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NRC Must Get Off Its Glass and Protect Americans from a Known Safety Problem

The Nuclear Regulatory Commission is mailing out letters to the owners of 34 of the nation’s 69 pressurized water reactors (PWRs). The NRC has questions about the evaluations these owners performed regarding containment sump concerns. The good news is that the NRC is satisfied with how these concerns were addressed at the remaining 35 PWRs.

But unanswered safety questions at half of the PWR fleet is simply unaccept- able at this late date. The NRC formally initiated Generic Safety Issue 191 (GSI-191) in September 1996. They categorized it as a high priority safety concern. The problem: if a pipe broke inside a PWR containment building, the force of the fluid jetting out from the broken pipe ends would scour insulation off piping, coatings off equipment, and even paint off walls. The leaked water would then carry this debris down to the basement where it would collect on metal screens. The emergency pumps used to cool PWR reactor cores during such an accident initially transfer water from large storage tanks out back. When those tanks empty, the emergency pumps swap over to get their water from that collecting in the containment basements. But the debris clogging the screens would prevent the pumps from getting enough water to cool the reactor core; hence the high priority safety concern.

Eight years later, the NRC required plant owners to take measures to resolve GSI-191 and correct this safety problem.

Nearly six years after the fix was mandated, only half of the PWR fleet has resolved this known safety problem. There is simply no excuse for this high priority safety issue being unresolved at this time. The only reason you can’t say the NRC is dragging its feet on this issue is that there has to be motion for there to be dragging.

If a pipe inside containment at one of these 34 PWRs were to occur, the people living nearby can kiss their glass goodbye – the emergency pumps may fail to cool the reactor core.

And this problem did not first surface in September 1996. The NRC informed President Jimmy Carter about it on Valentine’s Day 1979. So, a mere thirty-one years after the NRC informed the White House about a serious safety problem, only half of the PWR fleet have fixed it.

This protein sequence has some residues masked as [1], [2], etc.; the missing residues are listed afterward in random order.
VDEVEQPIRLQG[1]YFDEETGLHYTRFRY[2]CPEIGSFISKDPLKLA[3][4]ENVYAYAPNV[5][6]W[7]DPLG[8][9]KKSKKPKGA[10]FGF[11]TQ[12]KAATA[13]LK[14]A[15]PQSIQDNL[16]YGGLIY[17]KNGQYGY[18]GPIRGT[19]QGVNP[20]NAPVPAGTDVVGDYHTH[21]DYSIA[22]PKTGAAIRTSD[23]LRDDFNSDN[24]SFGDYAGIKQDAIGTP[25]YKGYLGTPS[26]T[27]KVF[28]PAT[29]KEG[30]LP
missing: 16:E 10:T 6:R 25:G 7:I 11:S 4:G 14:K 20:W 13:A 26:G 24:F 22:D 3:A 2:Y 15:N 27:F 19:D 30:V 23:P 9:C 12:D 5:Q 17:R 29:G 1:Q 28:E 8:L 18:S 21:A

UCS chronicled this debacle in “Regulatory Malpractice: NRC’s Handling of the PWR Containment Sump Problem

Among other revelations, this report quotes the NRC explaining how it developed its program for handling generic safety problems such as GSI-191 intentionally to accommodate the nuclear industry’s need to operate reactors without resolving known safety issues. The NRC’s generic safety program allows reactors to continue operating for years, nay decades, with known safety problems as long as there is an IOU to fix them at some future date, if convenient. Shame on the NRC for instituting and then sustaining this despicable practice.

If the NRC were ever accused of being an effective regulator, they could not be convicted. And that’s even if the insanity plea were disallowed.

This is a table from a Sandia report on the chances that the containment sump screens would be blocked for the PWRs (names withheld to protect the guilty) for a small-break loss of coolant accident (SLOCA), medium sized loss of coolant accident (MLOCA), and large break loss of coolant accident LLOCA). According to Sandia, it was “VERY LIKELY” that a large break loss of coolant accident at 53 of the nation’s PWRs would result in the screens clogging and the emergency pumps failing.

Davis-Besse was in that category. Had the hole in its reactor head opened up, the emergency pumps would have tried but failed to provide makeup water to the uncovered reactor core.

The Sandia report can be found at the NRC’s online library. Click “Begin ADAMS Search” and enter ML022470076 in the search box. The search returns two hits, the second of which is the Sandia report.

Posted in: Nuclear Power Safety Tags: ,

About the author: Mr. Lochbaum received a BS in Nuclear Engineering from the University of Tennessee in 1979 and worked as a nuclear engineer in nuclear power plants for 17 years. In 1992, he and a colleague identified a safety problem in a plant where they were working. When their concerns were ignored by the plant manager, the utility, and the Nuclear Regulatory Commission (NRC), they took the issue to Congress. The problem was eventually corrected at the original plant and at plants across the country. Lochbaum joined UCS in 1996 to work on nuclear power safety. He spent a year in 2009-10 working at the NRC Training Center in Tennessee. Areas of expertise: Nuclear power safety, nuclear technology and plant design, regulatory oversight, plant license renewal and decommissioning

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